Valves 7 and 8 are open to provide the desired levels of nitrogen and carbon dioxide and valve 9 is open periodically, preferably for periods of 20 seconds, to establish the desired propane concentration for each concentration-increasing hydrocarbon-feed pulse.
Propane is unstable at high temperatures prevailing in the annealing oven and decomposes into highly reactive radicals and, fragments which rapidly saturate or supersaturate the surface region of the workpieces with carbon establishing a sharp increase of the carbon potential gradient between the workpiece surface and the core for the periods of hydrocarbon concentration increase.
Thus, the standard high temperature diffusion force is supplemented by the driving force of the potential gradient and more rapid diffusion inwardly is observed than is the case with a carbon potential which remains constant during the entire carburization process.
Because of the supersaturation with carbon at the workpiece surface, methane and traces of carbon black can be found in the gas mixture.
A portion of the gas mixture is withdrawn via line 2 and the carbon black content determined in sensor 3 while the methane content is determined in analyzer 4 which can be an infrared analyzer.
In the controller 5, these actual values are compared with setpoint values and, should the actual values exceed the setpoint values valve 9 is held closed by the operator 11, i.e. the feed of propane is interrupted. Normally the propane is fed for periods for 20 seconds and the flow is interrupted for periods of about 60 seconds in a cyclical manner.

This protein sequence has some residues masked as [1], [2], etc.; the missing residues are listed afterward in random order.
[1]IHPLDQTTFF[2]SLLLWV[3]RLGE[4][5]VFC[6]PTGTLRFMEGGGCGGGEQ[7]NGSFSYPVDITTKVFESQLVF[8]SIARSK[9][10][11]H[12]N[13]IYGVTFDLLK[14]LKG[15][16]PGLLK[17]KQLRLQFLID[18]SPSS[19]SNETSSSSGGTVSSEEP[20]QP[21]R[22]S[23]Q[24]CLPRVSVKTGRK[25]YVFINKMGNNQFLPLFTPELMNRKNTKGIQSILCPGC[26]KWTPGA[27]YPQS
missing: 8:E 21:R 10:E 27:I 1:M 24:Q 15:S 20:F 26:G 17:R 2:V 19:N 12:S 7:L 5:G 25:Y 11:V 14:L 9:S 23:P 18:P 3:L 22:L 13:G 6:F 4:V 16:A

During this 60-second period of interruption with each cycle, referred to herein as the diffusion phase, the supersaturation of the workpiece surface continually decays as the carbon diffuses toward the heart or core of the workpiece.
Simultaneously, any iron carbide formed at the surface zone because of the high carbon supersaturation, is resolubilized in the structure. Small amounts of amorphous soot react with carbon dioxide to form carbon monoxide. During the diffusion period, the methane and soot contents in the gas mixture drop and when predetermined minimum values are reached, the controller 5 can trigger the operator 11 to reopen valve 9 and begin a new cycle.
After a predetermined carburization time, equivalent to the attainment of a predetermined hardness penetration, valves 8 and 9 are closed and the charge temperature is dropped to a hardening temperature.
FIG. 2 is a plot of the carbon content of the gas mixture in volume percent versus time in seconds, the broken line representing a dynamic equilibrium while the classical soot definition limit is represented by the horizontal solid line and corresponds to the thermodynamic equilibrium.